Spanish study finds dog owners have 78% higher risk of catching Covid

Do dogs spread coronavirus? Spanish study finds people who own the pets and walk them outside face 78% higher risk of catching Covid-19 and it may be ‘because they’re unhygienic’

  • Experts said effect of dog ownership was comparable to returning to the office
  • Dogs may catch coronavirus or transport it after touching unclean surfaces
  • Scientists said dogs should be included in social distancing rules by owners 

Walking a pet dog can raise someone’s risk of catching coronavirus by 78 per cent, a study has claimed.

Spanish researchers looked at how different behaviours change people’s likelihood of catching the virus and found getting supermarket deliveries and dog-walking were significant.

They suggested the dogs could be catching the virus and transmitting it, or transporting it by touching contaminated surfaces in public and then their owners. 

How much animals actually spread the virus is still not well understood, although there have been confirmed cases in cats and dogs and the disease ultimately came from bats via another type of mammal. Animals do not appear to get sick, however.

The scientists who did the study said dog owners should be extra careful about hygiene during and after taking their pet outdoors. 

Dogs may contribute to the spread of coronavirus by catching it themselves in the same way as people do, or by touching contaminated surfaces and then transporting the viruses around, scientists say (stock image)

The study was done by the University of Granada and the Andalusian School of Public Health in Spain.

Researchers did a survey of 2,086 people in Spain, some 41 per cent of whom were middle-aged between 40 and 54 years old.

People were asked what they had done during the pandemic and whether they had caught coronavirus, then the scientists compared the result to work out which activities were riskiest.

They found that 4.7 per cent of the group caught Covid-19 at some point – approximately 98 people.

Activities that significantly increased someone’s risk of testing positive included accepting supermarket deliveries at home, which raised the risk by 94 per cent and was found to be more dangerous than actually going to the shop.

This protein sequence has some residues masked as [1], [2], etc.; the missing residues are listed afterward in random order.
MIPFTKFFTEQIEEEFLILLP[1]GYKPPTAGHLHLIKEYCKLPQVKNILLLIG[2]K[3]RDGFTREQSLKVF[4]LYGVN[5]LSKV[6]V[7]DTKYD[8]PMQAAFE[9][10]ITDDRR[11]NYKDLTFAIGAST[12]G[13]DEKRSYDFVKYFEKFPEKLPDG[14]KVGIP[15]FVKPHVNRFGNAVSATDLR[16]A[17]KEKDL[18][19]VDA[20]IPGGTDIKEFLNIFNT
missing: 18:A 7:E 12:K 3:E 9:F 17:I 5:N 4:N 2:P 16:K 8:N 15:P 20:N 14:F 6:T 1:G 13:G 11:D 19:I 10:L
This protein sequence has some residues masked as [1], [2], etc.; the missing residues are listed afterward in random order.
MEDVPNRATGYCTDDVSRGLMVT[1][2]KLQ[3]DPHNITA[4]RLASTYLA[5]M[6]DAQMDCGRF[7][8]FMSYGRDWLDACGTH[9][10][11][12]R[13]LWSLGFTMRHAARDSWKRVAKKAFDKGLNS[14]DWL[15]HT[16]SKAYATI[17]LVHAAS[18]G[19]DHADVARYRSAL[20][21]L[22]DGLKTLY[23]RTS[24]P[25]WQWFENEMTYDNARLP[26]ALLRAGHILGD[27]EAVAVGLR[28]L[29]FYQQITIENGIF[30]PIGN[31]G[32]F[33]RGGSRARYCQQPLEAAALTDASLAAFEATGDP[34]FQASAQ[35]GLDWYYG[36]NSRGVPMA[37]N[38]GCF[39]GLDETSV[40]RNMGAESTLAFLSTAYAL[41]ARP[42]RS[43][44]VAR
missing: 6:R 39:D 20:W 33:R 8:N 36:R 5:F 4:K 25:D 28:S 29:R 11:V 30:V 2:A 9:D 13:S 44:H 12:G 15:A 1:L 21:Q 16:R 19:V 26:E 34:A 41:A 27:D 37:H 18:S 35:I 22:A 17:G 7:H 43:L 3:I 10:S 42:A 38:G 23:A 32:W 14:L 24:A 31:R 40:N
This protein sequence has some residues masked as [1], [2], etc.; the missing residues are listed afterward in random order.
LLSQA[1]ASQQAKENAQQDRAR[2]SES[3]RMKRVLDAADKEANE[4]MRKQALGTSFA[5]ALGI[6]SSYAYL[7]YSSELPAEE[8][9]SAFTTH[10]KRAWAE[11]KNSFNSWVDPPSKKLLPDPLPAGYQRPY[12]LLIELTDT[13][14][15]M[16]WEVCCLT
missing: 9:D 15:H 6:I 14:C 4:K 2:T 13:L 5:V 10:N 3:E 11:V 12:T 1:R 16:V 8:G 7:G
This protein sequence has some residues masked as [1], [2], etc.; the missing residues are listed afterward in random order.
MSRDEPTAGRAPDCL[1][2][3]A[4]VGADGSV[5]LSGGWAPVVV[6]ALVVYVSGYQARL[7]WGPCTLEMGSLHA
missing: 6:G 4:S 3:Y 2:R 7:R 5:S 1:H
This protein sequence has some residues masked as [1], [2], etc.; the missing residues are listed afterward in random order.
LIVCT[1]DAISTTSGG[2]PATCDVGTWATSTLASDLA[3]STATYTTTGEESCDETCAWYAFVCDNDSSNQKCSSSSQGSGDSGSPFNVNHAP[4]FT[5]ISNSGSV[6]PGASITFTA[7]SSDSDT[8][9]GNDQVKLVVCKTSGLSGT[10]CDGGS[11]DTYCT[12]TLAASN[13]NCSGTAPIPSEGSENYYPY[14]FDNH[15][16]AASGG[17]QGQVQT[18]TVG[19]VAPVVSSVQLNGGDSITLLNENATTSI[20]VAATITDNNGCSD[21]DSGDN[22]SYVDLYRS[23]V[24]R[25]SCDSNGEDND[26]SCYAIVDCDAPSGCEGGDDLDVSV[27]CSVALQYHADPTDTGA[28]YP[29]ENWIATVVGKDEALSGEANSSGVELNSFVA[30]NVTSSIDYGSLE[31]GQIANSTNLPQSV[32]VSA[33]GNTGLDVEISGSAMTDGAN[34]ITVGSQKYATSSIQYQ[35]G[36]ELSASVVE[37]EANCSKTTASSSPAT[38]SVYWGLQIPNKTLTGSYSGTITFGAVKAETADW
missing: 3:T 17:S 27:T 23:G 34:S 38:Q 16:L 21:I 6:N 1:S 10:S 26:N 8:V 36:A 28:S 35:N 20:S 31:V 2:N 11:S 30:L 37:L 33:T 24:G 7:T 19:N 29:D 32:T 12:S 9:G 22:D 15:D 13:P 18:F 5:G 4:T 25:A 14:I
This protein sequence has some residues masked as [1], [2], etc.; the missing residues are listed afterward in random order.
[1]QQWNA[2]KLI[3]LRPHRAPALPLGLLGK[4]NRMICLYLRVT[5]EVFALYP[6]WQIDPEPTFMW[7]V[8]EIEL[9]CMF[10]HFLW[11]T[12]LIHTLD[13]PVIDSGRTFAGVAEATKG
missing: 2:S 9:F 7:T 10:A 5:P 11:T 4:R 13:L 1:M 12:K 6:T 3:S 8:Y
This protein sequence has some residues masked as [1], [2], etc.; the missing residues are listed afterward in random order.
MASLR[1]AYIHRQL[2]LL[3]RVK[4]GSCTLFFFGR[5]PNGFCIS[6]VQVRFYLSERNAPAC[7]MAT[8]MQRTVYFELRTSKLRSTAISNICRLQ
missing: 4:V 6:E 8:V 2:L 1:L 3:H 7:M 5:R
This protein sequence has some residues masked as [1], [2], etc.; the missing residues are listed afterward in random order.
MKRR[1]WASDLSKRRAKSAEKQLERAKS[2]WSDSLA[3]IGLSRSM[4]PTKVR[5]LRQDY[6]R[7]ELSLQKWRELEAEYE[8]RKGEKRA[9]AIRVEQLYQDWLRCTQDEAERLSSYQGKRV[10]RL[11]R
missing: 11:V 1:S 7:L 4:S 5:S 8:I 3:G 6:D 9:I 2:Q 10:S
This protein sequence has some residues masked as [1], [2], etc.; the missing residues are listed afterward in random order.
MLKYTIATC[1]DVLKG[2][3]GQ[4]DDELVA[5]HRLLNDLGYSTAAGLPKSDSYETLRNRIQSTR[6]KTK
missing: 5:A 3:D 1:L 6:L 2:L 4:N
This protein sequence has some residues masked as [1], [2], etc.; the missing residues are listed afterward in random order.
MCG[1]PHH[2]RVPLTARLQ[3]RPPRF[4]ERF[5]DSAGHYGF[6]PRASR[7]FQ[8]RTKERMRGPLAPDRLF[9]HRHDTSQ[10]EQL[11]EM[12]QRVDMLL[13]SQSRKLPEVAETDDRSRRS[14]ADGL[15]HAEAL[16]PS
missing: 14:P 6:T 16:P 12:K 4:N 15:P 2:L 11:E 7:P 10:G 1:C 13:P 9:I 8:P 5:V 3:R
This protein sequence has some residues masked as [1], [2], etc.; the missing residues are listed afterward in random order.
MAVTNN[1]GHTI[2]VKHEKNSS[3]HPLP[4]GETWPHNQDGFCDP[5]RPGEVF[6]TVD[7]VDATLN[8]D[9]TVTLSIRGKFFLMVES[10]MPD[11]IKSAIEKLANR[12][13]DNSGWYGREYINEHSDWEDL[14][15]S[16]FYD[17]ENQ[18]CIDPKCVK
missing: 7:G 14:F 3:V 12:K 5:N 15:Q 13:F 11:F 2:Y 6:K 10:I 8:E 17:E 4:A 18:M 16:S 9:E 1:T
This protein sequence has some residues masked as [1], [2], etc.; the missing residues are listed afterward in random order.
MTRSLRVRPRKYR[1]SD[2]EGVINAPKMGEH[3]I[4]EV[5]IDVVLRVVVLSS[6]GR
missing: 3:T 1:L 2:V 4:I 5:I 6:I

Working at work, instead of from home, caused the risk to rise by 76 per cent, the research found. 

Having someone else in the household test positive for Covid-19 caused someone’s own risk to shoot up by 60 times.

And living with a dog which they took for walks outside raised someone’s risk by 78 per cent, they said.

‘The results of our research warn of increased contagion among dog-owners,’ said Professor Cristina Sánchez González.

‘The reason for this higher prevalence has yet to be elucidated. Taking into account the current scarcity of resources to carry out the diagnosis of SARS-CoV-2 in humans, the possibility of diagnosis in dogs is extremely unlikely.’

Professor Sánchez González said there was not enough information available to be able to tell whether dogs spread the virus like people or simply acted as a surface that people could pick the virus up from. 

It may even possible that the virus was spread in their faeces, she added. 

The study said it didn’t make sense that children’s playgrounds should be shut out of fear of the virus spreading, when dog parks could remain open, given that they appeared to be driving the coronavirus transmission.

The study did not find that other aspects of people’s lives, such as who they lived with, their jobs or other pets, had any effect on the extra risk brought by the dog.

Professor Sánchez González added: ‘In the midst of a pandemic and in the absence of an effective treatment or vaccine, preventive hygiene measures are the only salvation, and these measures should also be applied to dogs, which, according to our study, appear to directly or indirectly increase the risk of contracting the virus.’

The study was published in the journal Environmental Research. 

CAN YOU CATCH COVID-19 FROM YOUR PET? 

Can animals catch Covid-19?

The chance of your dog catching Covid-19 strain is very slim, according to the World Health Organization (WHO). 

Professor James Wood, head of veterinary medicine at the University of Cambridge, said: ‘Despite millions of people having had Covid-19, the numbers of pets found to be ill or infected is still tiny.